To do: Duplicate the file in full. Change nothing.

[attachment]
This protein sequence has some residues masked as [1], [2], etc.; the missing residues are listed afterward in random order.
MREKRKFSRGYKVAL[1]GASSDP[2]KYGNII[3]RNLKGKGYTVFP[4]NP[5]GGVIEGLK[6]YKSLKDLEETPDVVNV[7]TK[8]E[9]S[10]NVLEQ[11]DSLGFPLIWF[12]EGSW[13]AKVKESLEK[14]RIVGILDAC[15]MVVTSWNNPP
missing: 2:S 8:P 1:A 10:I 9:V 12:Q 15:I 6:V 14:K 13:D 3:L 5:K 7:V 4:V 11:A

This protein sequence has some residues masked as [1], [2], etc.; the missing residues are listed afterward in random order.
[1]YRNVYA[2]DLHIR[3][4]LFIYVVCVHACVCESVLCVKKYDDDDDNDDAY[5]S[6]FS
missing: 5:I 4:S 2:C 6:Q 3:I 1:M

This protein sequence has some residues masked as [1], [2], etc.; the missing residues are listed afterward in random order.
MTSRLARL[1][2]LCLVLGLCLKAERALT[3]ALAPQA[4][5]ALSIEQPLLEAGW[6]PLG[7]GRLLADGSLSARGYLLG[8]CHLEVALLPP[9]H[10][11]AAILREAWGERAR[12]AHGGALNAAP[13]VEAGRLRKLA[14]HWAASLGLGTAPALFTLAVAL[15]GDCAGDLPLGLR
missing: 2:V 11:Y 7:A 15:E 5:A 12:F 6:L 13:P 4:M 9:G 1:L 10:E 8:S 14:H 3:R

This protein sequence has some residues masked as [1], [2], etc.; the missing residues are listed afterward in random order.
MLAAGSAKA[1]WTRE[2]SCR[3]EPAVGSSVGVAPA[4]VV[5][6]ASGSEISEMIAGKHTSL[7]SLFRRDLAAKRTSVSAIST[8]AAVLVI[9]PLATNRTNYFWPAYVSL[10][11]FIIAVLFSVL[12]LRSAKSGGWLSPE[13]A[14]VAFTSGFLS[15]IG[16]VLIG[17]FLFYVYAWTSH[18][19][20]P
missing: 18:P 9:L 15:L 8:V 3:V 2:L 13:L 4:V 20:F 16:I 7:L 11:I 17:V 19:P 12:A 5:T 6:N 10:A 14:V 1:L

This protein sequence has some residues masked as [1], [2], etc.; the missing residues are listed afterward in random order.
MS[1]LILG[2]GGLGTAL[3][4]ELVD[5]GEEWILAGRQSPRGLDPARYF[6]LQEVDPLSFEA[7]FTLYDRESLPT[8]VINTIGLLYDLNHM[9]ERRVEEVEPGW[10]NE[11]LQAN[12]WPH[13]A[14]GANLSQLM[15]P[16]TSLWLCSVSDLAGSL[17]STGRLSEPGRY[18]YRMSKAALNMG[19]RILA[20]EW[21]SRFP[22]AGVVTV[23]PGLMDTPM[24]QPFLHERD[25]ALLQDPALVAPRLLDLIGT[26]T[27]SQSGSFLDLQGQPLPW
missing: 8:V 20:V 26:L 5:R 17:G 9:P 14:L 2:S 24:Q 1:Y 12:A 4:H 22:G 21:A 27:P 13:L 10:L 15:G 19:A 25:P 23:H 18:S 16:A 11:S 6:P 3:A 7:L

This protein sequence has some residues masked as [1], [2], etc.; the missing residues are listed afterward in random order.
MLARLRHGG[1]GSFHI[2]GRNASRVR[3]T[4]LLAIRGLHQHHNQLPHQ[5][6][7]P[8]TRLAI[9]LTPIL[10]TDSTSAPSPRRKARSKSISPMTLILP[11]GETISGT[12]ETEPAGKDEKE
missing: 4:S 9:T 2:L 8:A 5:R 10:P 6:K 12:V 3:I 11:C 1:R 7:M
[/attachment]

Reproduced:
This protein sequence has some residues masked as [1], [2], etc.; the missing residues are listed afterward in random order.
MREKRKFSRGYKVAL[1]GASSDP[2]KYGNII[3]RNLKGKGYTVFP[4]NP[5]GGVIEGLK[6]YKSLKDLEETPDVVNV[7]TK[8]E[9]S[10]NVLEQ[11]DSLGFPLIWF[12]EGSW[13]AKVKESLEK[14]RIVGILDAC[15]MVVTSWNNPP
missing: 2:S 8:P 1:A 10:I 9:V 12:Q 15:I 6:V 14:K 13:D 3:L 5:K 7:V 4:V 11:A

This protein sequence has some residues masked as [1], [2], etc.; the missing residues are listed afterward in random order.
[1]YRNVYA[2]DLHIR[3][4]LFIYVVCVHACVCESVLCVKKYDDDDDNDDAY[5]S[6]FS
missing: 5:I 4:S 2:C 6:Q 3:I 1:M

This protein sequence has some residues masked as [1], [2], etc.; the missing residues are listed afterward in random order.
MTSRLARL[1][2]LCLVLGLCLKAERALT[3]ALAPQA[4][5]ALSIEQPLLEAGW[6]PLG[7]GRLLADGSLSARGYLLG[8]CHLEVALLPP[9]H[10][11]AAILREAWGERAR[12]AHGGALNAAP[13]VEAGRLRKLA[14]HWAASLGLGTAPALFTLAVAL[15]GDCAGDLPLGLR
missing: 2:V 11:Y 7:A 15:E 5:A 12:F 6:L 13:P 4:M 9:G 1:L 10:E 8:S 14:H 3:R

This protein sequence has some residues masked as [1], [2], etc.; the missing residues are listed afterward in random order.
MLAAGSAKA[1]WTRE[2]SCR[3]EPAVGSSVGVAPA[4]VV[5][6]ASGSEISEMIAGKHTSL[7]SLFRRDLAAKRTSVSAIST[8]AAVLVI[9]PLATNRTNYFWPAYVSL[10][11]FIIAVLFSVL[12]LRSAKSGGWLSPE[13]A[14]VAFTSGFLS[15]IG[16]VLIG[17]FLFYVYAWTSH[18][19][20]P
missing: 18:P 9:L 15:L 8:V 3:V 2:L 13:L 4:V 20:F 16:I 7:L 11:I 17:V 19:P 12:A 5:T 6:N 10:A 14:V 1:L

This protein sequence has some residues masked as [1], [2], etc.; the missing residues are listed afterward in random order.
MS[1]LILG[2]GGLGTAL[3][4]ELVD[5]GEEWILAGRQSPRGLDPARYF[6]LQEVDPLSFEA[7]FTLYDRESLPT[8]VINTIGLLYDLNHM[9]ERRVEEVEPGW[10]NE[11]LQAN[12]WPH[13]A[14]GANLSQLM[15]P[16]TSLWLCSVSDLAGSL[17]STGRLSEPGRY[18]YRMSKAALNMG[19]RILA[20]EW[21]SRFP[22]AGVVTV[23]PGLMDTPM[24]QPFLHERD[25]ALLQDPALVAPRLLDLIGT[26]T[27]SQSGSFLDLQGQPLPW
missing: 8:V 20:V 26:L 5:R 17:G 9:P 14:L 2:S 24:Q 1:Y 12:A 4:H 22:G 21:A 27:P 13:L 10:L 15:G 19:A 25:P 23:H 18:S 16:A 11:S 6:P 3:A 7:L

This protein sequence has some residues masked as [1], [2], etc.; the missing residues are listed afterward in random order.
MLARLRHGG[1]GSFHI[2]GRNASRVR[3]T[4]LLAIRGLHQHHNQLPHQ[5][6][7]P[8]TRLAI[9]LTPIL[10]TDSTSAPSPRRKARSKSISPMTLILP[11]GETISGT[12]ETEPAGKDEKE
missing: 4:S 9:T 2:L 8:A 5:R 10:P 6:K 12:V 3:I 11:C 1:R 7:M